books with Athena

books with Athena

Sunday, November 4, 2012

The White Queen Age: Why Are We Running as Fast as We Can to Stay in the Same Place?


This week I finished the first draft of my fourth Camilla Randall mystery, NO PLACE LIKE HOME, and sent it off to my editor. What a relief!

All my books are comedies, but they have a darker subtext, and this one, dealing with homelessness here in San Luis Obispo, CA— "The Happiest Town on Earth"—took a lot of soul searching. Finishing it left me feeling drained. But satisfied. I'd succeeded in doing some writing I was proud of, and I could enjoy the feeling of job well done.

For about 8 hours.

The next morning, I was confronted with a pile of procrastinated projects that literally brought me to tears. Huge, already-overdue writing projects, this blog, guest posts, plus falling fences, overgrown gardens, put-off doctor visits, unpaid bills, neglected family and friends. And my inbox is crammed with requests to help newbie authors, new literary magazines, and start-up reader/author sites. All worthy enough to be set aside for "when I have time"--whenever that may be.

No rest for the weary.

So I asked myself—when did I sign up for "weary"?





Do I really have to live this frenzied life that is taking such a huge toll on my health and home and friendships...and seems to get me no farther ahead?

In the final three months of last year, I launched five novels and two anthologies--all while keeping up this blog (which I couldn't have done without the wonderful Ruth Harris. Thanks, Ruth!) But it was pretty much the most exhausting thing I've ever done. I thought I'd get to rest afterward. But after a bout of pneumonia in January, my pace went back to frantic. I had a nonfic book to co-author and launch in June, the new Camilla mystery to write, plus dozens of guest posts, bloghops, blogtours, radio interviews, daily Tweeting, Facebooking, etc., and presentations at a seminar and a writers' conference to prepare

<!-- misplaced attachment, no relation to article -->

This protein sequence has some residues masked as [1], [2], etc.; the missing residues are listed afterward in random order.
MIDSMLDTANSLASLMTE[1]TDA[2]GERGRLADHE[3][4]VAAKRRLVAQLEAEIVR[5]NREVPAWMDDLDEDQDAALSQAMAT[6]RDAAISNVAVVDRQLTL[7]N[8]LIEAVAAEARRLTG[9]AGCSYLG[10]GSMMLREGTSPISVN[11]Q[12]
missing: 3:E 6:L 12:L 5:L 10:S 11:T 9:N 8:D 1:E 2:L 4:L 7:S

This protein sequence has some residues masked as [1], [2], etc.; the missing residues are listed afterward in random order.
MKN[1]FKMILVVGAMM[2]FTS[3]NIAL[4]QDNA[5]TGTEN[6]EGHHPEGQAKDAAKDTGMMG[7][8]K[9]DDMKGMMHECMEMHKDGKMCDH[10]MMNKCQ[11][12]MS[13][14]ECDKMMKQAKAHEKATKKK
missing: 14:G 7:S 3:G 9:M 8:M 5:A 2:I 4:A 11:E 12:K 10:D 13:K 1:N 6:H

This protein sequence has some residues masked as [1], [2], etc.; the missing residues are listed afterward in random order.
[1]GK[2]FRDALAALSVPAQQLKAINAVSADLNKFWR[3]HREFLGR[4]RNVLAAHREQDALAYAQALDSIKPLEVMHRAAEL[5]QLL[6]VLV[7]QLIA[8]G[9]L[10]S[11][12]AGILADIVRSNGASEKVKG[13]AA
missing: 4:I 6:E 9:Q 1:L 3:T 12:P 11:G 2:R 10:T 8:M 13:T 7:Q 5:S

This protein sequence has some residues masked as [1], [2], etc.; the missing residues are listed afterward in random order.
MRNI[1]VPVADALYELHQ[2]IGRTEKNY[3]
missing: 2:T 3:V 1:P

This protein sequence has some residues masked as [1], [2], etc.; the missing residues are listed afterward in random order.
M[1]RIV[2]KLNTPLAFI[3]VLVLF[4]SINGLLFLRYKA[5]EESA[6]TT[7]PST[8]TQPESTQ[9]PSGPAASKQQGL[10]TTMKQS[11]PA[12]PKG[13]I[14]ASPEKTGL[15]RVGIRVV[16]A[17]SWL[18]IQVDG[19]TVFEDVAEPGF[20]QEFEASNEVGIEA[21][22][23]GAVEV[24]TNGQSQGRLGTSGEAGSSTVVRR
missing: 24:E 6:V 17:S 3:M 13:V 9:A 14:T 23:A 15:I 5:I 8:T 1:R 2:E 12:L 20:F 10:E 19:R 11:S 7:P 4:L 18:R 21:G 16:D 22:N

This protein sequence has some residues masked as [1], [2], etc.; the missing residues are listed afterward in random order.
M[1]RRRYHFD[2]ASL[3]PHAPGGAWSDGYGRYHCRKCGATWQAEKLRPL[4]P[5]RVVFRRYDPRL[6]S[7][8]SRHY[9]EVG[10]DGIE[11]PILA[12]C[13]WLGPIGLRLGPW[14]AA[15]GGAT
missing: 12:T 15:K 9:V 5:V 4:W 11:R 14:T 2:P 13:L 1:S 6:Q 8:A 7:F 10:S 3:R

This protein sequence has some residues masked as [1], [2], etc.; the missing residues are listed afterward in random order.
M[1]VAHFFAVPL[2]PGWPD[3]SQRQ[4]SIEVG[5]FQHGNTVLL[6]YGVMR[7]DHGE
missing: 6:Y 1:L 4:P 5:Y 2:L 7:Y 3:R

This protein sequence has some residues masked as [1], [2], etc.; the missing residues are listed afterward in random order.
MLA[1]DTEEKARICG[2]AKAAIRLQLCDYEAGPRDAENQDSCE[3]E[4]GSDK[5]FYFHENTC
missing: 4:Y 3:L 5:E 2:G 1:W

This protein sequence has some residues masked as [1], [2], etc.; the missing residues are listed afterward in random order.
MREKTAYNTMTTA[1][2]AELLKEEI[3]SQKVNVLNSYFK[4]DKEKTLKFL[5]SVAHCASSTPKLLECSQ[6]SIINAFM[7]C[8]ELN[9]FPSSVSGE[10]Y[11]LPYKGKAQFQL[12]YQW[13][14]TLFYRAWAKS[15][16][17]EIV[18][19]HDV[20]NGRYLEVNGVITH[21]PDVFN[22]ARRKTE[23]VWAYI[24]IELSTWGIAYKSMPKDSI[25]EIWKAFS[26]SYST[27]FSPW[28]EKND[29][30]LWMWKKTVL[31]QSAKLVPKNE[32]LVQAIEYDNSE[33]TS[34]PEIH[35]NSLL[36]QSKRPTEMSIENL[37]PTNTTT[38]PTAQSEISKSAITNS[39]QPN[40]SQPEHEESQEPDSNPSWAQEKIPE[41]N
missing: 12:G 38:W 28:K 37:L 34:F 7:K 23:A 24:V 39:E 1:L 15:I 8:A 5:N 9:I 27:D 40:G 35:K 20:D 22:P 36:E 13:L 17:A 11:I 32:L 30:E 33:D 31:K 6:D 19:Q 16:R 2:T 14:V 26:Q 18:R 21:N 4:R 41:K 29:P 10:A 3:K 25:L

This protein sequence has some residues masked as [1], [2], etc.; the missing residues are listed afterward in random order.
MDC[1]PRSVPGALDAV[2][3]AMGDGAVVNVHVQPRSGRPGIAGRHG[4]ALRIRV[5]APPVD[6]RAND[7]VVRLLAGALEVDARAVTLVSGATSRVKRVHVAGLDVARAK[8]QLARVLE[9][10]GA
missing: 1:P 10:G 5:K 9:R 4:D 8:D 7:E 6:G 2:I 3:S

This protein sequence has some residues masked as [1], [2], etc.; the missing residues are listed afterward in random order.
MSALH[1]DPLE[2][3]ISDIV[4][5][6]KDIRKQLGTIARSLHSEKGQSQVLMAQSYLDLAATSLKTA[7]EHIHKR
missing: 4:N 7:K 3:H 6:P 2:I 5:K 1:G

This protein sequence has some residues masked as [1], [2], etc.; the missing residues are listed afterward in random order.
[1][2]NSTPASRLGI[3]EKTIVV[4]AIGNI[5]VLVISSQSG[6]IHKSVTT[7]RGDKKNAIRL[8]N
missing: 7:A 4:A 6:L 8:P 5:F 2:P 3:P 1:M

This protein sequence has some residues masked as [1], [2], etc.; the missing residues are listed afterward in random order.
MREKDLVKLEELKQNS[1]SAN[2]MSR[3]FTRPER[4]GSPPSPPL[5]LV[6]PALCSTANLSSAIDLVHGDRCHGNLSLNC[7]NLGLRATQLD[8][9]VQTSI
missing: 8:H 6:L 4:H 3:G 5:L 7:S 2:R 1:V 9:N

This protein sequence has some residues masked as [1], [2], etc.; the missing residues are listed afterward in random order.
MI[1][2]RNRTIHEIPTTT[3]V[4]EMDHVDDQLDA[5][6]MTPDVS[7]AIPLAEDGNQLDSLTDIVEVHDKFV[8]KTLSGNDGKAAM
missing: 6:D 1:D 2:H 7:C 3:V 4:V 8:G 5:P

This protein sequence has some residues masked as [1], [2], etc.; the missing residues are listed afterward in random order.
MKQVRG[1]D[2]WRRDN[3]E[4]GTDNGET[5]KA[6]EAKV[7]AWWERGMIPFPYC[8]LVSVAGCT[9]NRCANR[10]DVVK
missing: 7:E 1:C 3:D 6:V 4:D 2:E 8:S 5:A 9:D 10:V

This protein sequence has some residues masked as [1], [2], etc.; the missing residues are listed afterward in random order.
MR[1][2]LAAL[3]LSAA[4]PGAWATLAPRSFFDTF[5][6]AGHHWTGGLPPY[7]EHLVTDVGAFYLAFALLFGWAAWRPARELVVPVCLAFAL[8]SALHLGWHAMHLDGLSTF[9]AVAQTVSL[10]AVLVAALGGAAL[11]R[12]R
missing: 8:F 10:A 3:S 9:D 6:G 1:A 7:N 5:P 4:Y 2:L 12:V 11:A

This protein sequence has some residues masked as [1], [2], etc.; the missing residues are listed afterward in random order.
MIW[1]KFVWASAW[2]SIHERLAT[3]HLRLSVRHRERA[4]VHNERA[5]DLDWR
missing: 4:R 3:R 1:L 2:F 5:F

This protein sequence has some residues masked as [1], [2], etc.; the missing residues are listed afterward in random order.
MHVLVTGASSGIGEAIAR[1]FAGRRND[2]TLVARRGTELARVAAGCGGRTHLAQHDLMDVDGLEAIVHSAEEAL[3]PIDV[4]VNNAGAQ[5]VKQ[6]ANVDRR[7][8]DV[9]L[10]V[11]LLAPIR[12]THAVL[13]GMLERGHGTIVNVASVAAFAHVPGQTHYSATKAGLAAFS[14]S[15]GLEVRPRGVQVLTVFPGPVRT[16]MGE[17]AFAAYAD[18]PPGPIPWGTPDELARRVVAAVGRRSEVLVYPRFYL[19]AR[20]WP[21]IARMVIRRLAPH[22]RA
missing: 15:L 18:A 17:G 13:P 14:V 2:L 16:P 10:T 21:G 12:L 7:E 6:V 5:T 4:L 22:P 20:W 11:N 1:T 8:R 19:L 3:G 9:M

I know my schedule is nothing compared to what most authors face. In fact, I'm constantly hearing the message that I should be doing more. Lots more. And I have a wonderful, helpful publisher--so I have nothing like the workload of most indie authors.

But I know I can't keep up this pace for much longer without facing another health crisis. And a health crisis will eat up any profits I might make from producing and marketing more books.

On the morning I woke up to the tsunami of procrastinated tasks, I saw a tweet from a reader who has taken my Slow Blogging posts to heart. The wonderful Marcia Richards wrote a plea for blogging sanity that reminded me of something kind of important:

I'm a "Slow Blog" person, not a "work-24-hours-a-day-and-sleep-when-your-dead" person.

My nonfic book is called HOW TO BE A WRITER IN THE E-AGE…and Keep your E-Sanity! (co-authored with Catherine Ryan Hyde.)

So why have I been willing to give up my own "e-sanity"?

I think I started to forget who I am.

I call these crazed times "White Queen Days," after Lewis Carroll’s White Queen, who ruled a chessboard kingdom where "It takes all the running you can do to keep in the same place." (Yikes. I stand corrected. it's the RED Queen who said this--the picture above should have been a clue, Anne. The White Queen did say the quote below. She also said, "Jam tomorrow, jam yesterday, but never jam today,"which is almost as good. Thanks Lexi Revellian for the correction! Yet another reason why we shouldn't write when were're on burn-out.)

The White Queen offered Alice this advice for surviving in her "Looking Glass" realm: "Speak in French when you can’t remember the English for a thing; turn out your toes as you walk, and remember who you are!"

Pretty good advice for the surreal world of 2012. Well, the French and the toe thing—not so much—but “remember who you are” is true wisdom.

Wisdom that I’ve been ignoring. I hope to remedy that.

The dictators of the new publishing paradigm say the average author should have followings in social media, including Twitter, Facebook, Google+, Tumblr, Pinterest, LinkedIn, Goodreads, RedRoom, Libararything—and all the new and wonderful sites emerging daily. (There's a new reader site that looks like a nice alternative to the sometimes cumbersome Goodreads, called Readmill, which really does look intriguing if you've got more time than me.) Oh, and then those are those book trailers we're supposed to be filming...

And we're also supposed to blog three to five times a week.

All while we churn out twelve novels a year

Plus keep a day job and a tidy home, exercise daily, contribute to the community, and perform all the duties of the perfect parent/spouse, of course.

I think it's wonderful so many authors out there have the remarkable superpowers to be able to do all that.

But I'm not a super-hero. (You do not want to see me wearing my underwear over spandex pants. Seriously.)

I'm not even "the average author."

And you know what? Nobody is. We're not machines. We each have our own gifts to bring to the table.

I remember an old folk song from the pre-Civil War South I heard as a kid. It had a verse that resonated in my small, way-too-sensitive soul:

Blue jay pulled a four-horse plow
Sparrow, why can't you?
Because my legs is little and long
And they might get broke in two.

Yes, there are blue jays out there doing the work of four horses. They are amazing and due all the credit in the world.

But a lot of us are sparrows--and we're quite good at being sparrows.

The fact we aren't horse-impersonating blue jays shouldn't be held against us.